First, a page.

Program - Gardening with Native Plants - Sandra Gibbs
There are four categories of soil here in Louisiana
dry sandy west Texas
moist well drained loam
rich most alluvial soil
wet clay or sand. Saturated with water most of the time.
Plants which like dry don't do well with wet. However they will do reasonably well if they are planted in one level away from what they like.
Hot sun afternoon
Early morning sun
Filtered shade dappled shaded through canopy of trees
Heavy deep shade under oaks, maples, pateos
Plants can stand up to +- 1 level
Native plants fromTexas to the east coast will do well here except the west Texas plants from the mountains require alkaline soil.
Plants that are obtained from nurseries close to home may grow better. When buying plants from a nursery make sure that they are nursery propagated. These plants cannot be dug and shipped. There is simply too much stress on the plant from root injury and shipping. Depend on seed and cuttings rather than digging the plant out of the ground.
Sources of Information
La Native Plant Society meets at the science building at Centenary College on the fourth Thursday of the month. There is a sale of native plants by the plant society on the 4th Thursday in March att the highland center.
Native Texas Plants
Gardening & Native Plants of the South
Landscape plants in the south east.
Common Native Plants of Louisiana
Flowering and Fruiting Trees 15 to 25 Tall
Aesculus pavia Red Buckeye
Amelanchier arborea, Serviceberry, Shadbush, Junebush
Asamina triloba, PawPaw, Indian Banana
Chionanthus virginicus, Grancy Greybeard, Fringetree, Old Man s Beard
Crataegus marshallii, Parsley Hawthorn
Cyrilla racemiflora, Swamp Cyrilla, Titi, Leatherwood
Halesia diptera, Two-winged Silverbells - Provide a nice bloom in spring, they provide food for squirls. The plants are small and have a single trunk.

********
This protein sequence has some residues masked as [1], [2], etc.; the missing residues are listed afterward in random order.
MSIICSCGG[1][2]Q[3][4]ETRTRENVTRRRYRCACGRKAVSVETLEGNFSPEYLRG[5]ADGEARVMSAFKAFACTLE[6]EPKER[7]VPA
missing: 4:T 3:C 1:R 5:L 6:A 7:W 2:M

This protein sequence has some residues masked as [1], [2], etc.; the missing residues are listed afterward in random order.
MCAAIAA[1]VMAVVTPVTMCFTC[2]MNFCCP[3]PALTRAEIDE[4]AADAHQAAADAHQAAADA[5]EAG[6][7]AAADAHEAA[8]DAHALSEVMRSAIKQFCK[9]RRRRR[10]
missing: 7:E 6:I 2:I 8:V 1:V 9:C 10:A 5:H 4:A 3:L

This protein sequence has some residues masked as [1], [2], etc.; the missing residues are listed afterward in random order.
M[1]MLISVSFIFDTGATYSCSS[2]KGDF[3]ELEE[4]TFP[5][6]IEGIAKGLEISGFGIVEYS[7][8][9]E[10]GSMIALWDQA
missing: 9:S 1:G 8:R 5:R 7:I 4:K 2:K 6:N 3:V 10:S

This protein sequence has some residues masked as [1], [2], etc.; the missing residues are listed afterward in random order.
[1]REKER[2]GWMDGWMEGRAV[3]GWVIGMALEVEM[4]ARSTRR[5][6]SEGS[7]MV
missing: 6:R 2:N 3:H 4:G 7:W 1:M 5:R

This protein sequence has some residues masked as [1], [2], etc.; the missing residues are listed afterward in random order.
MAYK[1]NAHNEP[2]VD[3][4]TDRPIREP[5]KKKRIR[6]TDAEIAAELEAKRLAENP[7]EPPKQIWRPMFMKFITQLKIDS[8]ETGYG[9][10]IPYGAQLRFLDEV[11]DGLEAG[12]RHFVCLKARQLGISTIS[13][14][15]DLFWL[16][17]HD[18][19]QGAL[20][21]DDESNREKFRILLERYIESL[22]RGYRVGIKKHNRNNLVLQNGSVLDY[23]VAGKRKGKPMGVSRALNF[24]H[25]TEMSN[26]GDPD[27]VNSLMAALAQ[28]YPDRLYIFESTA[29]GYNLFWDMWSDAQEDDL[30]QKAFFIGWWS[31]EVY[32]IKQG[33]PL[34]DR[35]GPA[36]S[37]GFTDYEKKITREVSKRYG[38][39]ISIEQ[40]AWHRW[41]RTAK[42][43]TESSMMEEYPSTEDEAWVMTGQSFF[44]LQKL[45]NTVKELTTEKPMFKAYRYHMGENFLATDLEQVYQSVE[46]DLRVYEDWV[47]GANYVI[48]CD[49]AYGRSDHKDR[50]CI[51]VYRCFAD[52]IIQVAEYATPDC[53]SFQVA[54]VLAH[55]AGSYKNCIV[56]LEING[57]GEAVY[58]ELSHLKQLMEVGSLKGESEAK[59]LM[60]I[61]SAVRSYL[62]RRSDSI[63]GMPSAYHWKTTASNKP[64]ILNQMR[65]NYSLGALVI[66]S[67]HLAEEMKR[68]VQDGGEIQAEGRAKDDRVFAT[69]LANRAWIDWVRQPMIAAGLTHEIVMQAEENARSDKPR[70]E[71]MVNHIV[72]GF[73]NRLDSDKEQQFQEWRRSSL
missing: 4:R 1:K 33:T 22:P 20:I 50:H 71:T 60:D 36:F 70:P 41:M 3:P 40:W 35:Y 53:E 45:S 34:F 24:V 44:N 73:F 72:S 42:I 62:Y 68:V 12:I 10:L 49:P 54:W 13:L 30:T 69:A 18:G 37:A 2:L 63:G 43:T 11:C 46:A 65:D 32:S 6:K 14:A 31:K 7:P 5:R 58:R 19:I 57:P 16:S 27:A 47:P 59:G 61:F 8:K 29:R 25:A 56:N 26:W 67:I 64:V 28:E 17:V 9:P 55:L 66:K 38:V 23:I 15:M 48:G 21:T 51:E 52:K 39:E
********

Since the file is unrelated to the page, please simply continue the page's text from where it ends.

Hamamelis virginica, Witchhazel
Illicium floridanum, Florida Anice - Blooms are about the size of a 50 cent piece. The pods are read. Is also called "stink bush."
Rhus copallina, Winged Sumac
Viburnum obovatum, Walter's Virburnum - All of the viburnum grow easily. The plants provide substantial amount of wildlife food.
Viburnum nudum, Possumhaw Viburnum
Viburnum rufidulum, Rusty Blackhaw Viburnum
Tall Shrubs 5 to 15 Tall
Agarista populifolia, Florida leucothoe, Tall Fetterbush Myrica heterophylla Southern Bayberry, Wax Myrtle - large, evergreen, has a strong fragrance. The berries are very popular with birds.
Flowering and Fruiting Shrubs Under 15 Tall
Aesculus parviflora, Bottlebrush Buckeye
Callicarpa americana, American Beautyberry, French Mulberry - white and red berries also a great bird food.
Calycanthus florida, Sweetshrub, Carolina Allspice, Strawberry Shrub
Clethra alniflora, Clethra, Sweet Pepperbush - Has a pleasant smell in spring.
Euonymus americanus, Strawberrybush, Hearts a bustin , Wahoo
Fothergilla major, Large Fothergilla, Witchalder
Hydrangea quercifolia, Oak-leaf Hydrangea - Blooms all summer. Needs dry shade.
Neviusia alabamensis, Alabama Snow Wreath, Wild Spirea
Rhododendron species Several varieties of Wild Azalea - Wonderful fragrance, early spring blooms.
Rosa palustris, Swamp Rose
Viburnum dentatum, Arrow-wood - Clusters of white blooms and berries. It spreads quickly.
Hydrangea arborescens, Wild Hydrangea, Mountain Hydrangea, Sevenbark - Smaller than other hydrangia. Spreads nicely underground.
Itea verginianana, Itea, Virginia Willow, Virginia Sweet spire - nice show in spring
Leucothoe axillaris, Coastal Leucothoe
Lyonia lucida, Fetterbush, Pink Fetterbush
Malvaviscus arboreus, Turk's Cap
Rosa caroliniana, Carolina Rose - Is very well behaved and likes woodland conditions. It stays small so won't eat the house.
Viburnum acerifolium, Maple Leaf Viburnum
Bignonia capreolata, Crossvine
Clematis crispa, Curly Clematis
Gelsemium sempervivum, Caroline Jessamine, Poor Man s Rope
Lonicera sempervirens, Coral Honeysuckle
Lonicera sulphurea, Sulphur Honeysuckle - Has a pink form
Wisteria frutescens, American Wisteria
Asplenium platyneuron, Ebony Spleenwort